Figure : usc_coral-nurseries

: Coral Farming Can Increase the Extent and Diversity of Coral Reefs

Figure 20.11

National Oceanic and Atmospheric Administration Fisheries Office of Protected Resources, U.S. Fish and Wildlife Service
Lisamarie Carrubba, Carlos Pacheco

This figure appears in chapter 20 of the Impacts, Risks, and Adaptation in the United States: The Fourth National Climate Assessment, Volume II report.

Examples of coral farming in the U.S. Caribbean and Florida demonstrate different types of structures used for growing fragments from branching corals. Coral farming is a strategy meant to improve the reef community and ecosystem function, including for fish species. The U.S Caribbean Islands, Florida, Hawai‘i, and the U.S.-Affiliated Pacific Islands face similar threats from coral bleaching and mortality due to warming ocean surface waters and ocean acidification. Degradation of coral reefs is expected to negatively affect fisheries and the economies that depend on them as habitat is lost in both regions. While coral farming may provide some targeted recovery, current knowledge and efforts are not nearly advanced enough to compensate for projected losses from bleaching and acidification. Photo credits: (top left) Carlos Pacheco, USFWS; (bottom left) NOAA; (right) Florida Fish and Wildlife (CC BY-ND 2.0).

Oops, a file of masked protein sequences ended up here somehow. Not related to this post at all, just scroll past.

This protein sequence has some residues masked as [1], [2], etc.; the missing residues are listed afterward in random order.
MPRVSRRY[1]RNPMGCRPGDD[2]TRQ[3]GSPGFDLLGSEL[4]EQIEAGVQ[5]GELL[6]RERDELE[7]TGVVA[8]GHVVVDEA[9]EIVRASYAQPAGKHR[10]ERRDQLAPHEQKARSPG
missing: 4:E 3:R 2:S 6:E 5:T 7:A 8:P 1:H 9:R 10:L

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This figure was created on April 03, 2018.

This figure was submitted on December 06, 2018.

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